In The Living Stones, the British surrealist painter and writer Ithell Colquhoun drifts through Cornwall in search of an artist's studio and sanctuary from the modern world. Her finely wrought and learned observations of festivals, fairs and druidic rituals, quickly establish her as the reader's gnostic guide to the county. She paints a land of ghosts, pedlars, borrowed saints and holy sites, charmed wells and crumbling megaliths, and finds in the city emigrants a prefiguring of hippie culture. Above all, Colquhoun connects us with the eerie, numinous beauty of the Cornish countryside, quietly insisting that we see the Cornwall she sees: an ancient land of myth and legend.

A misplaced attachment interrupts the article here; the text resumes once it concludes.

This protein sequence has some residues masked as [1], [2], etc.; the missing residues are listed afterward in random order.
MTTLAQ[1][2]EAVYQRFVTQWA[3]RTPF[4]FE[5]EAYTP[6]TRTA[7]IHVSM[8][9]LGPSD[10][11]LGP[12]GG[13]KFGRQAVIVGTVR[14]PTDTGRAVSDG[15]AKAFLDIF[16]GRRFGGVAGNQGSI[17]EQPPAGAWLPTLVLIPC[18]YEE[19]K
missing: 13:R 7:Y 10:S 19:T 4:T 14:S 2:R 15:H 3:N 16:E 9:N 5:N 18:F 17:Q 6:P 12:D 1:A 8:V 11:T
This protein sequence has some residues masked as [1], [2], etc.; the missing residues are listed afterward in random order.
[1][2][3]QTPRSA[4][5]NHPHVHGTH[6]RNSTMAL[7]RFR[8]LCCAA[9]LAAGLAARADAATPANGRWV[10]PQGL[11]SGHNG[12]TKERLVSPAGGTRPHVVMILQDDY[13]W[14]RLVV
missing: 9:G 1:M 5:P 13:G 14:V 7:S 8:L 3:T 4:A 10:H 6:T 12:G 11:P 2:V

Ithell Colquhoun (1906-1988) was a painter and writer whose works contributed greatly to the British Surrealist movement before and after World War II. Her phantasmagoric landscapes and penetrating portraits hang on the walls of major galleries across the UK. Her work is informed by a profound understanding of animism, the esoteric and the occult. These preoccupations are most observable in her writing, such as Goose of Hermogenes and I Saw Water. Stewart Lee is an award-winning stand up comedian and writer. He was born in 1968. His work includes Jerry Springer: The Opera and the BBC series Stewart Lee's Comedy Vehicle.